From Thursday until Saturday night, my heart was hurting for friends and family members – and even strangers across the country – in so many ways.

And then on Saturday night I had the opportunity to visit the Gilbert Arizona Temple. My perspective changed and my mind was put at ease. My heart was changed. But I wasn’t able to find the perfect words describing that change until Sunday morning.

At church, the bishop of my congregation and shared some thoughts. He spoke about his son, and how he was watching from a window as his son struggled with some chores outside. He said his first inclination was to rush out and help him. But he didn’t right away. He said his heart was stretched out to his fine son because he kept at it. He didn’t give up the struggle. And he was made stronger and wiser in the process.  Then my bishop shared one of my very favorite scriptures. It is a scripture that, for me, perfectly sums up the joy of the Easter season.

John 16:33

These things I have spoken unto you, that in me ye might have peace. In the world ye shall have tribulation: but be of good cheer; I have  overcome the world.

It’s worth reading again.

So there you have it. Every heartache in this world – whether it comes of our own doing or we are hurting because of someone else – every single physical, spiritual, mental, and emotional hurt can be healed by the power of Christ’s atonement. He is the way out of darkness into the Light. He has borne all of our suffering in a way that I can not fully comprehend. The sad truth of this life is that we will all have tribulation. We will all face trials in one way or another. But there is happiness and hope and light ahead. And He alone is the way to peace.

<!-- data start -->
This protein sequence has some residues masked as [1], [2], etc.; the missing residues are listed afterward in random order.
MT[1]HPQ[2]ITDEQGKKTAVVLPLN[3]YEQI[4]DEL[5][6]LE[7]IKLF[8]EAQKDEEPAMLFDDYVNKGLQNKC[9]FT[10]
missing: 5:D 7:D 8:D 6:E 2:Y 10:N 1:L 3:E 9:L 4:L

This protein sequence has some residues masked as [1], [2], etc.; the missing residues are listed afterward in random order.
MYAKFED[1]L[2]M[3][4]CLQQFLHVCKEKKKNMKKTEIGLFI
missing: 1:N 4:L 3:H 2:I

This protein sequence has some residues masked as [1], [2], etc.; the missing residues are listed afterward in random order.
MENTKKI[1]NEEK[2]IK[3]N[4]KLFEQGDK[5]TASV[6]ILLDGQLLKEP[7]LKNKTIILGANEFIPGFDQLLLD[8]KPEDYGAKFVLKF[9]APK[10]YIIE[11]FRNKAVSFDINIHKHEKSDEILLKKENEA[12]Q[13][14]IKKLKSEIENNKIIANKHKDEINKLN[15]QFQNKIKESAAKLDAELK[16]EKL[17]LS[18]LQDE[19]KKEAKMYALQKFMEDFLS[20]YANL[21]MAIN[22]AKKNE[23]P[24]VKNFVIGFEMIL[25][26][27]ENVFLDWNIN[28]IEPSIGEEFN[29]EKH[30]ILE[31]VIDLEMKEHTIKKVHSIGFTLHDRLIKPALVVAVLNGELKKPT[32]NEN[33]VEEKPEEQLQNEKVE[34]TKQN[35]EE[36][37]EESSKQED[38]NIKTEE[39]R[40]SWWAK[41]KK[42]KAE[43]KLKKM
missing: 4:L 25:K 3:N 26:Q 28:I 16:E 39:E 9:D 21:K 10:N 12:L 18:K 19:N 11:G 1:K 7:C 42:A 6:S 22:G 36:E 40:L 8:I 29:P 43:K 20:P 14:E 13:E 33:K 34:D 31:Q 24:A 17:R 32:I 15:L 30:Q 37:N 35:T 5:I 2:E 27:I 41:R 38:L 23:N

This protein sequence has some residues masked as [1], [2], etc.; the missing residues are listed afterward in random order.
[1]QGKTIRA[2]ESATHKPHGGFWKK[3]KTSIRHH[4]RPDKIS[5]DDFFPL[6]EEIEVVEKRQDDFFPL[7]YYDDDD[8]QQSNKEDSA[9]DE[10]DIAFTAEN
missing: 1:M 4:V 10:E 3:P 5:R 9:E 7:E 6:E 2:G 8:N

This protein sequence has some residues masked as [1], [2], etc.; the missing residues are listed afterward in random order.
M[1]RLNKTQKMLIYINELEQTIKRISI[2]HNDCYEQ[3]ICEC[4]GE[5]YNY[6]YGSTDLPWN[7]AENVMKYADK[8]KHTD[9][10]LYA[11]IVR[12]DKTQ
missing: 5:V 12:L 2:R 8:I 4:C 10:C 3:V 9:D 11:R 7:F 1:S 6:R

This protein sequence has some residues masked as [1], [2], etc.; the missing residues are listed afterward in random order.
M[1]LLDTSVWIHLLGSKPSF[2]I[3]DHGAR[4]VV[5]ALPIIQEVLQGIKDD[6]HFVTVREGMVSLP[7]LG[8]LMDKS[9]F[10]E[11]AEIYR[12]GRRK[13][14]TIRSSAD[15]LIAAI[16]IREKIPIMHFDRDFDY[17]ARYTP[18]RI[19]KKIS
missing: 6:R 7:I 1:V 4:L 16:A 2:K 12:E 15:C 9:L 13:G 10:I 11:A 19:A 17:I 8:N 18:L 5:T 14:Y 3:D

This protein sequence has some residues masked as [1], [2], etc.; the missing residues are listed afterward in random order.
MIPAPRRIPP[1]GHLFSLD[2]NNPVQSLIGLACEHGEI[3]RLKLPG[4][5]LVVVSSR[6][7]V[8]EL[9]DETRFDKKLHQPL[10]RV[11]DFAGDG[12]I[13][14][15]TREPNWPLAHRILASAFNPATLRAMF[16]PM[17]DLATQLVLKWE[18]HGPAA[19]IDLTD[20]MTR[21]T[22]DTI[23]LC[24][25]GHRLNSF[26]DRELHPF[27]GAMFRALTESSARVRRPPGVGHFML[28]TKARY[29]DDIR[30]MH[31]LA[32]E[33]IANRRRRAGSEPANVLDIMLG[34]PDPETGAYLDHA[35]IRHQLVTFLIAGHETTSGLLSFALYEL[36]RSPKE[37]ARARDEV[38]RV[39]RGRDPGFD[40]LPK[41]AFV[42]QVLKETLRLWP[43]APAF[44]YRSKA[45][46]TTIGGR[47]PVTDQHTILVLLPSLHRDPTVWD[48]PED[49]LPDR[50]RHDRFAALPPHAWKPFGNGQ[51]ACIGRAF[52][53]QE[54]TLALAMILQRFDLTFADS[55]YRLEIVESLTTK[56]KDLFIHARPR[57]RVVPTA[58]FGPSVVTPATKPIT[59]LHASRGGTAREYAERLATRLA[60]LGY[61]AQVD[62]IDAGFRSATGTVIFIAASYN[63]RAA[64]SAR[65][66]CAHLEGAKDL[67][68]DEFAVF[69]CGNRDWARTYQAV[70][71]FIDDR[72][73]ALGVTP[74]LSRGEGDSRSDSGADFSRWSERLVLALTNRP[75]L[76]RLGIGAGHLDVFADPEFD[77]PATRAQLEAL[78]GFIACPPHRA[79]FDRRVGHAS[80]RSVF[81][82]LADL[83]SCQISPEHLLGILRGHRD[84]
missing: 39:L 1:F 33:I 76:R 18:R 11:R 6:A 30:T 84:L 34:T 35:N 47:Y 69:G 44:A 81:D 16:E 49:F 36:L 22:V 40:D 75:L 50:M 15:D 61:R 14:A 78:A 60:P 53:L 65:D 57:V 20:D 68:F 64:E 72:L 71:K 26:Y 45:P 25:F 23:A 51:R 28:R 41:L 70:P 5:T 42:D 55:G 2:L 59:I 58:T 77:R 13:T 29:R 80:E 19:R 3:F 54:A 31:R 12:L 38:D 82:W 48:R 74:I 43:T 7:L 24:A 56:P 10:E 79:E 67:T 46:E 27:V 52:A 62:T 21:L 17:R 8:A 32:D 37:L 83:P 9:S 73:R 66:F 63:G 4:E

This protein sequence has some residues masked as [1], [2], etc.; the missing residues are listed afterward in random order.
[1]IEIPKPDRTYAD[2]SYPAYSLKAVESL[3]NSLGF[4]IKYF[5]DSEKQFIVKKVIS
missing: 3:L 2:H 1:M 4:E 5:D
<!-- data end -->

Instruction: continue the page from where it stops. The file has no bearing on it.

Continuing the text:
Image courtesy of lds.org

Wishing you all a lovely and beautiful Easter.

Planting a Seed: Making Peace a Priority

Ah, physics. You get me every time.

I’m assuming you are familiar with the term “inertia”? You know, “…an object in motion tends to stay in motion, while an object at rest tends to stay at rest…“? Yeah. Inertia. I’m blaming the laws of physics for my extended absence from the blogosphere. I took a rest during December (which, for the record, was awesomely busy), and I tended to stay at rest until now. April.

During my little hiatus, I have had several life-lessons on the subject of peacemaking. Funny enough, the most recent one involved a complete stranger yelling at me in the parking lot at Sprouts (I do believe my last post involved a lady showing me kindness at Sprouts. Weird.) and the sheer willpower involved in not yelling back. Okay, I may have raised my voice a LITTLE TINY BIT. But it was not nearly as much as she deserved. So I think I need some credit for that.

The sad thing is, since I haven’t been thinking about peacemaking on a daily basis, I haven’t fully been living it on a daily basis. And this, I think, has been my greatest lesson over the past four months.

As the wonderful Stephen Covey puts it, “The key is not to prioritize what’s on your schedule, but to schedule your priorities.

Several years ago. I randomly picked up a book while staying at my sister-in-law’s house in Chicago, and ended up reading the whole thing in one night. I can’t remember the name of the book to save my life, but it was basically a tutorial on how to become a writer (I still have no idea…but hey, we all have to start somewhere, right?). The first step in becoming a writer was this: Create a space for writing in your life.

The book made the connection to gardening, and to me – although I know less than nothing about gardening – the logic of the metaphor was immediately clear.